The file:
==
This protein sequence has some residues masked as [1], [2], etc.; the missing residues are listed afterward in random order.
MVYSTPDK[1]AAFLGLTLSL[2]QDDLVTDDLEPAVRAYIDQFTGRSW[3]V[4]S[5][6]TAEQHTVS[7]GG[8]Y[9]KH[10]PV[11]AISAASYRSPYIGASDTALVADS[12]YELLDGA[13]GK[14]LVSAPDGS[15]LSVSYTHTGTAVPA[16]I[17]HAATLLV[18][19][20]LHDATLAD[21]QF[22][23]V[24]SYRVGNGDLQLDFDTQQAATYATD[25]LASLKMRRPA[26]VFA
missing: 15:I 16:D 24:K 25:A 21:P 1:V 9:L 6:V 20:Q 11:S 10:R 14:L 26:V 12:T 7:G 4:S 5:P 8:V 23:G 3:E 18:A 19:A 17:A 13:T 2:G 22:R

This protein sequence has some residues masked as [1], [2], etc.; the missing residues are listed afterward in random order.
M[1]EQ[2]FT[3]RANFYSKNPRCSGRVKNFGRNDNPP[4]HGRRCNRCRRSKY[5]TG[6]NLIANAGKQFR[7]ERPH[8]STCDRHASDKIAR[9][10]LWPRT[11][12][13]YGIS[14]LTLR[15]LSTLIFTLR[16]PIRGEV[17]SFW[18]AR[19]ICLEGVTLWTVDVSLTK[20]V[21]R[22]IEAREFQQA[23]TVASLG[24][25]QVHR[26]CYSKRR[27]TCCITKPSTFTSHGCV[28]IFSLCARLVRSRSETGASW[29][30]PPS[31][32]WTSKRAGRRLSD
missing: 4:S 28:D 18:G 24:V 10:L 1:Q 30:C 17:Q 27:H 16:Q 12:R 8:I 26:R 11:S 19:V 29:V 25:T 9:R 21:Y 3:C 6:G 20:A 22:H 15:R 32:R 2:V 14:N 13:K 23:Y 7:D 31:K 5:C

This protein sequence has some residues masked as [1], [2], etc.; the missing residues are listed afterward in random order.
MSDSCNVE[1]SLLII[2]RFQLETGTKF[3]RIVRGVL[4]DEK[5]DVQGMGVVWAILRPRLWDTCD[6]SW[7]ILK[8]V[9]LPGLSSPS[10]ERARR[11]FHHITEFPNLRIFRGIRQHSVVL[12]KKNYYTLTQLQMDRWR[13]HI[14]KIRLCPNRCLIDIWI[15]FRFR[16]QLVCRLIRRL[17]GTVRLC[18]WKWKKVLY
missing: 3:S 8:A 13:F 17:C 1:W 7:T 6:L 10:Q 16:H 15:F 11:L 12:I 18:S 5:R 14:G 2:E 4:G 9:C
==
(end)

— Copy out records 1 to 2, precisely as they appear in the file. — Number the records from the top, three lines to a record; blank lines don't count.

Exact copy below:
This protein sequence has some residues masked as [1], [2], etc.; the missing residues are listed afterward in random order.
MVYSTPDK[1]AAFLGLTLSL[2]QDDLVTDDLEPAVRAYIDQFTGRSW[3]V[4]S[5][6]TAEQHTVS[7]GG[8]Y[9]KH[10]PV[11]AISAASYRSPYIGASDTALVADS[12]YELLDGA[13]GK[14]LVSAPDGS[15]LSVSYTHTGTAVPA[16]I[17]HAATLLV[18][19][20]LHDATLAD[21]QF[22][23]V[24]SYRVGNGDLQLDFDTQQAATYATD[25]LASLKMRRPA[26]VFA
missing: 15:I 16:D 24:K 25:A 21:P 1:V 9:L 6:V 20:Q 11:S 10:R 14:L 26:V 12:T 7:G 4:S 5:P 8:V 23:G 3:E 18:A 19:A 17:A 13:T 2:G 22:R

This protein sequence has some residues masked as [1], [2], etc.; the missing residues are listed afterward in random order.
M[1]EQ[2]FT[3]RANFYSKNPRCSGRVKNFGRNDNPP[4]HGRRCNRCRRSKY[5]TG[6]NLIANAGKQFR[7]ERPH[8]STCDRHASDKIAR[9][10]LWPRT[11][12][13]YGIS[14]LTLR[15]LSTLIFTLR[16]PIRGEV[17]SFW[18]AR[19]ICLEGVTLWTVDVSLTK[20]V[21]R[22]IEAREFQQA[23]TVASLG[24][25]QVHR[26]CYSKRR[27]TCCITKPSTFTSHGCV[28]IFSLCARLVRSRSETGASW[29][30]PPS[31][32]WTSKRAGRRLSD
missing: 4:S 28:D 18:G 24:V 10:L 1:Q 30:C 17:Q 27:H 16:Q 12:R 8:I 26:R 11:S 19:V 29:V 25:T 9:R 21:Y 3:C 6:G 20:A 22:H 15:R 32:R 2:V 14:N 13:K 23:Y 7:D 31:K 5:C